Manage focus with Pomodoro Technique

I have long believed and now I know that is backed by research that multi-tasking doesn’t quite work. When you switch context to check that beep from your phone, it takes your brain about 15–20 minutes to come back into the flow state. A surprising research in the last month showed that a phone kept upside down on your desk has a detrimental impact on your productivity.

That said, it is extremely hard to manage your focus when you are sitting in an open office space, with the web right in front of you, emails shouting for attention and time and again I find that I am lost.

I use the Pomodoro technique to manage my focus when I find that I am off the beaten track. I was surprised to hear that a colleague hadn’t heard about the technique. So here goes…

The name Pomodoro, is based on kitchen timers in Italy. The timers looked like tomatos and you twist them to start a 25 minute block.

The technique itself is very easy. Whenever, you want to focus, you start the timer and focus on 1 task for 25 minutes. Once you reach the 25 minutes time frame, take a 5 minute break and start again. Run through four pomodoro’s and take a 10 minute break.

To be candid, I have never been able to run through 4 pomodoro’s back-to-back but getting to 2–3 improves productivity significantly.

Another iteration on the technique is that your daily plan should include a certain number of pomodoro’s that work for you. For example an 8–10 pomodoro day would be an extremely productive day. In this case, you drop your checklists, find slots to make progress and get through items in those focus blocks.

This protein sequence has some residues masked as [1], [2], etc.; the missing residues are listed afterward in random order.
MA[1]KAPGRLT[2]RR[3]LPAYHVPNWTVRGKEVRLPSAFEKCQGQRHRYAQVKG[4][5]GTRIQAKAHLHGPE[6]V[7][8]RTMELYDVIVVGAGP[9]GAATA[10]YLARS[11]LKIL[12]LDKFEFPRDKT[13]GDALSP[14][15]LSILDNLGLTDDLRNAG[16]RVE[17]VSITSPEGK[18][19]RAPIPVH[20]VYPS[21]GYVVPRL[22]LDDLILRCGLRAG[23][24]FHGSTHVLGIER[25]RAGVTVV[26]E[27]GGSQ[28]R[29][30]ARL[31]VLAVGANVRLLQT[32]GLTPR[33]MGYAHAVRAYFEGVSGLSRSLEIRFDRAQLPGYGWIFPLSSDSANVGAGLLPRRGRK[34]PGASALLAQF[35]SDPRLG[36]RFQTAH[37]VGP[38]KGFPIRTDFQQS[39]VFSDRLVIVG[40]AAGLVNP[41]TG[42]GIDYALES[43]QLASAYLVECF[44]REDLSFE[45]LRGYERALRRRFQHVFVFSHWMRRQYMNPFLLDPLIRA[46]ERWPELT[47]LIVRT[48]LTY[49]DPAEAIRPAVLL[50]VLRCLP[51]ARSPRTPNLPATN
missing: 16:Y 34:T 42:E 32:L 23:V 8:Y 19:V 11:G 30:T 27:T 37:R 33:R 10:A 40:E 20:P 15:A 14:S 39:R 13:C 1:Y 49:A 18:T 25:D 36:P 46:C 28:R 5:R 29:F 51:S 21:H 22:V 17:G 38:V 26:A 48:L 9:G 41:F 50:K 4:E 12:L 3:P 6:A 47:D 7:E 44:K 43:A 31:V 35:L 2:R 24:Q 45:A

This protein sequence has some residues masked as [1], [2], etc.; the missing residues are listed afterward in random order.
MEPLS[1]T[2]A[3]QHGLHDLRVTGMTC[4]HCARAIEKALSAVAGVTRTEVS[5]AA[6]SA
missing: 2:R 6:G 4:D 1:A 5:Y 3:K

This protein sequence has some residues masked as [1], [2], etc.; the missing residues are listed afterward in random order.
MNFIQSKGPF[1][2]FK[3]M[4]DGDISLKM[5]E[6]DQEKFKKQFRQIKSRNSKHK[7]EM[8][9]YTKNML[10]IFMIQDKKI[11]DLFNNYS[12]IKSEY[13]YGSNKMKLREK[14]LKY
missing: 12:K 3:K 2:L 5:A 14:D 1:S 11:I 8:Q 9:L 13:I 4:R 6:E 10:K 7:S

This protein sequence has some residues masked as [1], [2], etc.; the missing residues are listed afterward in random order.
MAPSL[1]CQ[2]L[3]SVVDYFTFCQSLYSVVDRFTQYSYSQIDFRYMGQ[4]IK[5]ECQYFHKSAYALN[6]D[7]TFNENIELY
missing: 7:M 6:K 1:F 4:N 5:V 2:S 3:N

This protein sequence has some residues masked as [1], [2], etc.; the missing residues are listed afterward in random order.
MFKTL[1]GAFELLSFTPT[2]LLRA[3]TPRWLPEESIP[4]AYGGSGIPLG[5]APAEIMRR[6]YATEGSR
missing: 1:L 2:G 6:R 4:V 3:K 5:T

From a tooling perspective, timer on your phone works easily. There are a number of Chrome extensions that keep track of your pomodoro on the web.

The four surprising things about a Santorini sunset

So you made it to Santorini.

You flew half-way around the world, changed flights in Athens and were surprised that there was such a huge plane could land in a decidedly small island with a minuscule of an airport.

Hired a car and drove into Oia — the village to be in, for a beautiful sunset in Santorini.

You find that the famed Santorini sunset is visible best from the top of the ruins. Aren’t you glad that you booked your hotel right opposite the ruin so when the sunset comes around, you can quickly walk up to the ruins. Then you decide to explore the village because the sunset is 4 hours away.

You start walking back about 90 minutes before the sunset and notice that tourists (including yourself) are making bee-line like ants towards the ruins and suddenly you are stopped a good 5-10 minutes away from the ruins because the ruins are full.

Surprise 1: Byzantine Ruins can get full!

Ruins are full – what do you mean? That’s crazy talk and we are 90 minutes away from the sunset.

You pull out the “I stay in the hill across the ruins” and get walking towards the ruins area. That’s where the craziness hits you. This is why tourists are here – Sunset in Santorini!! Every square inch of land is taken over by tourists.

You enjoy the sunset from your hotel.

Surprise 2: Fights break out to enjoy the sunset

The next evening, you find a spot way below the ruin that isn’t visible to people who don’t stay in your hotel — good choice with the hotel again! Only to bump into a National Geographic photographer who isn’t too happy that you are there. You strike a friendship and then you hear him say that, last evening, he was at the ruins three hours before the sunset and still was booted out by some boorish Chinese tourists just before the sunset.

Surprise 3: Brides everywhere near the hotels in Oia

So you stand at the hill overlooking the hotel. The sun is decidedly not going to show up from behind the clouds and so you start looking for interesting subjects.